Review of ‘The Protected’
Written by Claire Zorn
Publisher: University of Queensland Press
Age Range: Young Adult
Themes: grief; adolescence; sibling relationships; bullying; school; family; parents; depression; realistic fiction.
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I have three months left to call Katie my older sister. Then the gap will close and I will pass her. I will get older. But Katie will always be fifteen, eleven months and twenty-one days old. She will always have a nose piercing and a long curly knot of dark hair. She will always think The Cure is the greatest band of all time. She will always have a red band of sunburn on her lower back from our last beach holiday.
BANG. Straight to my heart. From the first sentences of ‘The Protected’, Claire Zorn had me.
It is taken me some time to work up the courage to read ‘The Protected’, even though I knew it would be superb, given the beauty of ‘The Sky So Heavy’. I lost one of my brothers not so long ago and I knew from the blurb that this book was going to be a hard one for me to read, given the sibling death and the exploration of grief within the family unit. I was concerned that the Zorn’s depiction of grief would not ring true….because how can one depict the searing pain of grief and the devastation it wreaks on a family, when one has not experienced it?
Either Zorn has experienced deep grief, or she has sat very quietly on the sidelines, skilfully and sensitively observing the grief of those around her, as ‘The Protected’ depicted the crashing, conflicting thoughts and tidal wave like emotions of my own grief, and the grief of my family.
‘The Protected’ is set in the Blue Mountains and I wrote this review sitting in Katoomba, at the holiday house of Eden Riley, who also knows grief. Both the location and the company is fitting, as I reflect back on this story and the main character of the novel. Fifteen year old Hannah McCann, lost her sister Katie almost a year ago in tragic circumstances. Since then the relentless bullying she had experienced at school has eased – because even the worst school bullies know that once you have lost a sibling you are untouchable…you are protected by your loss. Lonely and full of guilt, Hannah is made to see the school counsellor, Anne, after a series of psychologists have failed her. Anne is a fabulously quirky character and frankly, I wish she were a real person and could be cloned and placed in every high school in order to help adolescents navigate their way through the emotional hell that is experienced by many of our young people.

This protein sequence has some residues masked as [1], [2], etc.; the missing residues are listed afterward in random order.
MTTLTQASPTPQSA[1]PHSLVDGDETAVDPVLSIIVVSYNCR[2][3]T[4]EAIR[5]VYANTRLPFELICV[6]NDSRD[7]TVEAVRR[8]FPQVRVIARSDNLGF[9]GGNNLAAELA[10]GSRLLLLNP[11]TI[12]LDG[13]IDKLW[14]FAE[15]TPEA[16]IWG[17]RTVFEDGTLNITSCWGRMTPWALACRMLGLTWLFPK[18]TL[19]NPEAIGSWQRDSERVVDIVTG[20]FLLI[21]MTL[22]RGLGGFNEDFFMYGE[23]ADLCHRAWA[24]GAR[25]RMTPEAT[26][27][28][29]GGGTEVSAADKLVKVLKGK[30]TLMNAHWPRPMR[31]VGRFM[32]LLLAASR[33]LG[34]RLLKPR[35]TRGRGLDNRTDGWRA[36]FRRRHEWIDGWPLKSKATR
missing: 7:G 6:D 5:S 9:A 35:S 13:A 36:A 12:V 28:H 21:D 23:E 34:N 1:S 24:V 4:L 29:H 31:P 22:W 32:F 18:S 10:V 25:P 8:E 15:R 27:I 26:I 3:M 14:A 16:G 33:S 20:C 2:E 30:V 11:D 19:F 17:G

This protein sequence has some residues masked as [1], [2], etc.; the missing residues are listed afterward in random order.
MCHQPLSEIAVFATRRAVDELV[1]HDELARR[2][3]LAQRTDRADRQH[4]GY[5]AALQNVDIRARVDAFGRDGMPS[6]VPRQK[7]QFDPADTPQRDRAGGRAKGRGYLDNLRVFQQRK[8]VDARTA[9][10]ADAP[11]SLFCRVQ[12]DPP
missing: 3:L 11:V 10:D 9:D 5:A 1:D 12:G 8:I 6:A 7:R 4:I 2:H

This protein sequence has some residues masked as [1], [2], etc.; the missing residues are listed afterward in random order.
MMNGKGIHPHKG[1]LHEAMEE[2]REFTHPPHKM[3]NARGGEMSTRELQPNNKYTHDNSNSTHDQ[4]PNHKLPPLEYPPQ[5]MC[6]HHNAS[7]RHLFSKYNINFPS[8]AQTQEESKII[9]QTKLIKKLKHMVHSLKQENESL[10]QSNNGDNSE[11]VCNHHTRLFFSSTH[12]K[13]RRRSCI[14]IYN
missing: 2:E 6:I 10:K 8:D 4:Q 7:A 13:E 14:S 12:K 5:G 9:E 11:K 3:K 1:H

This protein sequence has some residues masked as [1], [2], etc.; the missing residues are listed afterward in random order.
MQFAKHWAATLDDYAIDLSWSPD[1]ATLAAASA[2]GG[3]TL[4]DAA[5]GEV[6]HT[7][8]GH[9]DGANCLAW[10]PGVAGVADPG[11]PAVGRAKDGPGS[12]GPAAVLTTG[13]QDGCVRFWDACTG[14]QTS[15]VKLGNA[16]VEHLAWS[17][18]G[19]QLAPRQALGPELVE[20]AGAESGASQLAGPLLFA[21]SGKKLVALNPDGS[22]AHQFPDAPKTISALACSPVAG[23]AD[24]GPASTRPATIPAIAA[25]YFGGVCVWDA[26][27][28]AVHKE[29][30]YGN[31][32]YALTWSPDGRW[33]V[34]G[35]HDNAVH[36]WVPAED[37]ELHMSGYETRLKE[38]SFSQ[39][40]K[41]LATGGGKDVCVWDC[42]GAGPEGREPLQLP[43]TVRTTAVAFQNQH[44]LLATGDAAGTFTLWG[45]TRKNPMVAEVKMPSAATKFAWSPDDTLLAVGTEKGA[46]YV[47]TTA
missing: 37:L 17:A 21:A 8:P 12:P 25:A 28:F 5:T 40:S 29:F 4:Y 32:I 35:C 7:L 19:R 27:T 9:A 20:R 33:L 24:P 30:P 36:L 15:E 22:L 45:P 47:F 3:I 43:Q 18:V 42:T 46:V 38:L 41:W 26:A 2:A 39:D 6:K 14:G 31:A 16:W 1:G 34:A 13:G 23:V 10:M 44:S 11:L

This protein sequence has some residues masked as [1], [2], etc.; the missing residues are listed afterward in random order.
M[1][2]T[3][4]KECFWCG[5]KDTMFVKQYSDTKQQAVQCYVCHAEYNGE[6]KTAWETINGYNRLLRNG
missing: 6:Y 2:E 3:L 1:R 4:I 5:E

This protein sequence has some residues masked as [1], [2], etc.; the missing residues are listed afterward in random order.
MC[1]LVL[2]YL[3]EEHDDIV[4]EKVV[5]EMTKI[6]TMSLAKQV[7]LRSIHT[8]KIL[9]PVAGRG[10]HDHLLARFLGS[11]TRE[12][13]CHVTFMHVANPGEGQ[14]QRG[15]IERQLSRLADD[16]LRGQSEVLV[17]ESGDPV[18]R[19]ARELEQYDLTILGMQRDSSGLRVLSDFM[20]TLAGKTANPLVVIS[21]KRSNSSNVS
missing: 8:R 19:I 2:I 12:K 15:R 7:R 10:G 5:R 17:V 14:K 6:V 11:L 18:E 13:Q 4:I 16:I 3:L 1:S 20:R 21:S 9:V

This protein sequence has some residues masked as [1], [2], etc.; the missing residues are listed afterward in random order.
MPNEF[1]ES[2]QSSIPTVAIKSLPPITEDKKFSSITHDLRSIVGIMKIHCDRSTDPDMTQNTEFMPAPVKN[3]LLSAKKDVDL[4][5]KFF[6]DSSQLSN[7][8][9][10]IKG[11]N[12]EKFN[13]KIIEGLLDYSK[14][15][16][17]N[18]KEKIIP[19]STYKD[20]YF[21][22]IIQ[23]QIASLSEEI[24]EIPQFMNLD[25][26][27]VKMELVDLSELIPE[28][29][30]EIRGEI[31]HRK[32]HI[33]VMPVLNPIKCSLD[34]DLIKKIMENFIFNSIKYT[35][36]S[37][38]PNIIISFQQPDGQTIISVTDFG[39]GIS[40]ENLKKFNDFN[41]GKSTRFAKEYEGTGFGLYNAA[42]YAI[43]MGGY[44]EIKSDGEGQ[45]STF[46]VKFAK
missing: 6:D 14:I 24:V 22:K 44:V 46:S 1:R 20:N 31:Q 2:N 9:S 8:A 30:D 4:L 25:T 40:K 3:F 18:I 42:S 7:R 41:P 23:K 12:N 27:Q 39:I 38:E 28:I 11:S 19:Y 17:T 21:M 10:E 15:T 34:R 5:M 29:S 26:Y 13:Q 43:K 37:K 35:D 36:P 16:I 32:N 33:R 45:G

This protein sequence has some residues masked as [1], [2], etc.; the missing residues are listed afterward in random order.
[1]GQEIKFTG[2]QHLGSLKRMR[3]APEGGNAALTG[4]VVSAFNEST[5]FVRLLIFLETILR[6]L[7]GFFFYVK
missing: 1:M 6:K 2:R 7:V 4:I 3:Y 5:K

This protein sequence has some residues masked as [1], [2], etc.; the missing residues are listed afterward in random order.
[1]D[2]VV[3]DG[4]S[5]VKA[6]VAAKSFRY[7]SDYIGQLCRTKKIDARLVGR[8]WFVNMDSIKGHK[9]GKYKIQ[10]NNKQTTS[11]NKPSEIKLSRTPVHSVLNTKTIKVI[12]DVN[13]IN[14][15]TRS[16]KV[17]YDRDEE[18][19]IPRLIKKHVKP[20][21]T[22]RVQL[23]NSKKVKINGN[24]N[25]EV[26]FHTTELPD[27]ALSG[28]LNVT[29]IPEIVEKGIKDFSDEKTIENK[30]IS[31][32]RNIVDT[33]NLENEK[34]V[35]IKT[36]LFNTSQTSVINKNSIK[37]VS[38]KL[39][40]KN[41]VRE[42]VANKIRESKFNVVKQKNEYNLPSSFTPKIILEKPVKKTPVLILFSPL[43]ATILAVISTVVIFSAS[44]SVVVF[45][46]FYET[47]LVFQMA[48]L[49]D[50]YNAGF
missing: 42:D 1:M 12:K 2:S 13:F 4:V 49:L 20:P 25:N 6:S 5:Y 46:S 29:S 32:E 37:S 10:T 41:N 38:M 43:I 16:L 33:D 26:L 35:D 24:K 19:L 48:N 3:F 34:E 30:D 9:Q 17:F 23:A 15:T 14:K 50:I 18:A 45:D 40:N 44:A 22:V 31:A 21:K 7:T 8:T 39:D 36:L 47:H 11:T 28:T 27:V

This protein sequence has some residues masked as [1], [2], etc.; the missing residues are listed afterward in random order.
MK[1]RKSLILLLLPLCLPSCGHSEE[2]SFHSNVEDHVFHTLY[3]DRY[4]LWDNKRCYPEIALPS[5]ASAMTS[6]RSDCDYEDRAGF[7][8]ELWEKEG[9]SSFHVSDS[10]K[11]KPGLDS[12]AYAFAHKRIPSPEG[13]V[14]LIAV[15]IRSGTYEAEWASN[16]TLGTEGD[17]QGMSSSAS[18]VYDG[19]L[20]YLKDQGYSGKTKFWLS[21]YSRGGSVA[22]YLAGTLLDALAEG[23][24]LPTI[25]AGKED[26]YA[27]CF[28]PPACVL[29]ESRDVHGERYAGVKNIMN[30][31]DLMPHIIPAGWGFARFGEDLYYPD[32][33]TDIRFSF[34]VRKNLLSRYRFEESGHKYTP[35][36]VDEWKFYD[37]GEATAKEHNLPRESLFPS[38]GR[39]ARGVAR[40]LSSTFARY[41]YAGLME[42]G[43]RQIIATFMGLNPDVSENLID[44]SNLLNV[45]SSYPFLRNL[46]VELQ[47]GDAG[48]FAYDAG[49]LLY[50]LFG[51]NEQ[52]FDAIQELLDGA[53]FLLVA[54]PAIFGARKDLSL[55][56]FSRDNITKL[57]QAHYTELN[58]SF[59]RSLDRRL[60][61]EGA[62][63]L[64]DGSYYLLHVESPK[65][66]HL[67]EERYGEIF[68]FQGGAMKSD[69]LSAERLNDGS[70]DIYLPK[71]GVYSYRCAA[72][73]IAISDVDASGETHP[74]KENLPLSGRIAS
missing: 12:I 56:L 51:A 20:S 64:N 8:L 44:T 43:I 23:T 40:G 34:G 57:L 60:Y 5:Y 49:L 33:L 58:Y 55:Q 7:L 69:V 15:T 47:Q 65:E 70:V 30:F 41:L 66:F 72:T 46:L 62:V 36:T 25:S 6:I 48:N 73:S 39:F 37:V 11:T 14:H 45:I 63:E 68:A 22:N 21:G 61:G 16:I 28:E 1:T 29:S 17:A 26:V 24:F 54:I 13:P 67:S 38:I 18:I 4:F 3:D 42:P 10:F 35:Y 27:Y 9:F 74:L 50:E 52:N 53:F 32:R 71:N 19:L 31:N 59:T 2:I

Zorn pulls no punches in describing Hannah’s relationship with her now dead sister. It is tempting to idolise deceased family members; to see their life through rose coloured glasses. The saying ‘don’t speak ill of the dead’, comes to mind. However in real life, family relationships are complex and fraught with issues, and Katie and Hannah were so very different. Hannah loved her sister, but she didn’t always like her. Oh how I get that. Similarly, the relationship between Hannah and her grieving parents is not perfect – in fact her mother is incredibly emotionally detached from her (unsurprisingly), and her father is dealing with pain both physical and mental.
Young adult novelists often remove parents from their writing to allow the adolescents to shine and take centre stage. I understand this plot technique, but it was beautiful to have a novel where the parents were so very real and so very, very vulnerable.
Deeply moving, utterly authentic and at all times hopeful, I predict ‘The Protected’ will be popping up on shortlists all over the country in the next year. Take a deep breath and enter the world of Hannah and her family.
EDIT: I love it when I am correct…just look at the awards it has won!
Winner, Prime Minister’s Literary Awards 2015 – Young Adult Fiction
Winner of the 2015 Victorian Premier’s Literary Award for Young Adult
Winner, 2015 CBCA Book of the Year for Older Readers
Shortlisted, 2015 Inky Gold Award
Selected in New Zealand Listener’s Top 50 Children’s Books for 2014
The book trailer is below.
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